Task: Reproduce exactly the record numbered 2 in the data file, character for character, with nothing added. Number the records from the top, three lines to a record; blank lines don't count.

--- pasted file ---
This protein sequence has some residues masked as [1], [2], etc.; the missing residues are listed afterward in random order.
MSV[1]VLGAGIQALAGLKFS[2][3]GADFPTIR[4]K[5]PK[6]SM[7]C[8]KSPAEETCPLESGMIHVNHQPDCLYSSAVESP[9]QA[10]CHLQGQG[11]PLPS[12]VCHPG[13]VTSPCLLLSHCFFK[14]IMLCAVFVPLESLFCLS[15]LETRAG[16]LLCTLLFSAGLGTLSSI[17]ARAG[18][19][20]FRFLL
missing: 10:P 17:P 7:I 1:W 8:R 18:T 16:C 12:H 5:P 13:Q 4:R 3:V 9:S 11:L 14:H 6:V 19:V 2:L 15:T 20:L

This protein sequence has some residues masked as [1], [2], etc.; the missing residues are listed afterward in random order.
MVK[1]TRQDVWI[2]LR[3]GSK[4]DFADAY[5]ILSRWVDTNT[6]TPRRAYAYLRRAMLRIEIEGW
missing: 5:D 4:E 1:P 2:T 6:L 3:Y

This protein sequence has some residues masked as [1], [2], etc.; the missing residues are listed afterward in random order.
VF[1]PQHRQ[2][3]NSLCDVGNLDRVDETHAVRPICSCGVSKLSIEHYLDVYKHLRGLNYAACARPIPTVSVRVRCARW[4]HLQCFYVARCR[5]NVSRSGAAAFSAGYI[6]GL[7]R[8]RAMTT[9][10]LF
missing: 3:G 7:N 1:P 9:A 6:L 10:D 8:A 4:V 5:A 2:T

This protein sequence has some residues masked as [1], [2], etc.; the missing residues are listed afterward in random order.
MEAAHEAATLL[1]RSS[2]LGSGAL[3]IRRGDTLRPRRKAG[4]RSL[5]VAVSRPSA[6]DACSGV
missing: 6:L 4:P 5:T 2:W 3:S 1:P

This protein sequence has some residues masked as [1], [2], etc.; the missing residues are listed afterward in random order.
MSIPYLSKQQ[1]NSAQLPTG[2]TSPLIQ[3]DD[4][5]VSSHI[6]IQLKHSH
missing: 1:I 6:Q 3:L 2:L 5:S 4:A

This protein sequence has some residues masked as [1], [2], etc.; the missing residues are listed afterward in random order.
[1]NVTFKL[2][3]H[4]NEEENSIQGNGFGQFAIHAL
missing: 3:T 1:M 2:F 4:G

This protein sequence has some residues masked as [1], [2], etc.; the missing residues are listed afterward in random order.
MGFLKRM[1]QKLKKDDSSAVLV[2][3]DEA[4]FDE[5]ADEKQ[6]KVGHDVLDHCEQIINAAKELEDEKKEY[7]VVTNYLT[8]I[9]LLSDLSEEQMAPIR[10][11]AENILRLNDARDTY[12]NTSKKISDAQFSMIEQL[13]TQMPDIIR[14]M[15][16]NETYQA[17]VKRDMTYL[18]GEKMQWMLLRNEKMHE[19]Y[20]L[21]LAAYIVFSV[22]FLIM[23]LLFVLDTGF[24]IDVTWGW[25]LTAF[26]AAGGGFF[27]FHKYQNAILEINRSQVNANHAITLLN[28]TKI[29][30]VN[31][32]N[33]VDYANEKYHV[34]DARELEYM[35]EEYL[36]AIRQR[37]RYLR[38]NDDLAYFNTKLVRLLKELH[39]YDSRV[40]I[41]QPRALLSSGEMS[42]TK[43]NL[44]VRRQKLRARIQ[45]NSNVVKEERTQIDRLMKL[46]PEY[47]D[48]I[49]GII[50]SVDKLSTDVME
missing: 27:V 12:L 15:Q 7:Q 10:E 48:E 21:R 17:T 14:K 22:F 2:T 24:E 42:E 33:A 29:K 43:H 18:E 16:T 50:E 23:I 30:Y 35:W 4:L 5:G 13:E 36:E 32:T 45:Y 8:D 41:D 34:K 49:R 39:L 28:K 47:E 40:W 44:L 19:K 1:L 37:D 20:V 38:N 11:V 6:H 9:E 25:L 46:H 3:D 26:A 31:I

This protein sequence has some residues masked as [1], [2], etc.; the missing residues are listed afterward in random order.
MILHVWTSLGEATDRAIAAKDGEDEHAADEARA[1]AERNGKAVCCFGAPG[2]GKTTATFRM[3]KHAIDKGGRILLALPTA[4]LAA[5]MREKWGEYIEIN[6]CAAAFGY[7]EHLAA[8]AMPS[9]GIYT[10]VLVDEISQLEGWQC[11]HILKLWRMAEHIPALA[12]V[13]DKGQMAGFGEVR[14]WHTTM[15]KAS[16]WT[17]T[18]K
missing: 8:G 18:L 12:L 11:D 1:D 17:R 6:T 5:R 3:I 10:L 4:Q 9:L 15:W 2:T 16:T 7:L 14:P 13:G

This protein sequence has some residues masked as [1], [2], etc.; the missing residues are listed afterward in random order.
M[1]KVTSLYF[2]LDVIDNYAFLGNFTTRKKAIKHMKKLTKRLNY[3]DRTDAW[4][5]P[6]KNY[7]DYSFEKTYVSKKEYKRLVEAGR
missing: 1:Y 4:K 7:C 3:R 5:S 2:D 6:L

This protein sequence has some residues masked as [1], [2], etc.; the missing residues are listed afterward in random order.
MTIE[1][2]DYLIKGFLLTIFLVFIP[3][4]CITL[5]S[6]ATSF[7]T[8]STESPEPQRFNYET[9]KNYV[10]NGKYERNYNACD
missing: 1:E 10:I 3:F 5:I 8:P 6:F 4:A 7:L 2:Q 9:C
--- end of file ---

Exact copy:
This protein sequence has some residues masked as [1], [2], etc.; the missing residues are listed afterward in random order.
MVK[1]TRQDVWI[2]LR[3]GSK[4]DFADAY[5]ILSRWVDTNT[6]TPRRAYAYLRRAMLRIEIEGW
missing: 5:D 4:E 1:P 2:T 6:L 3:Y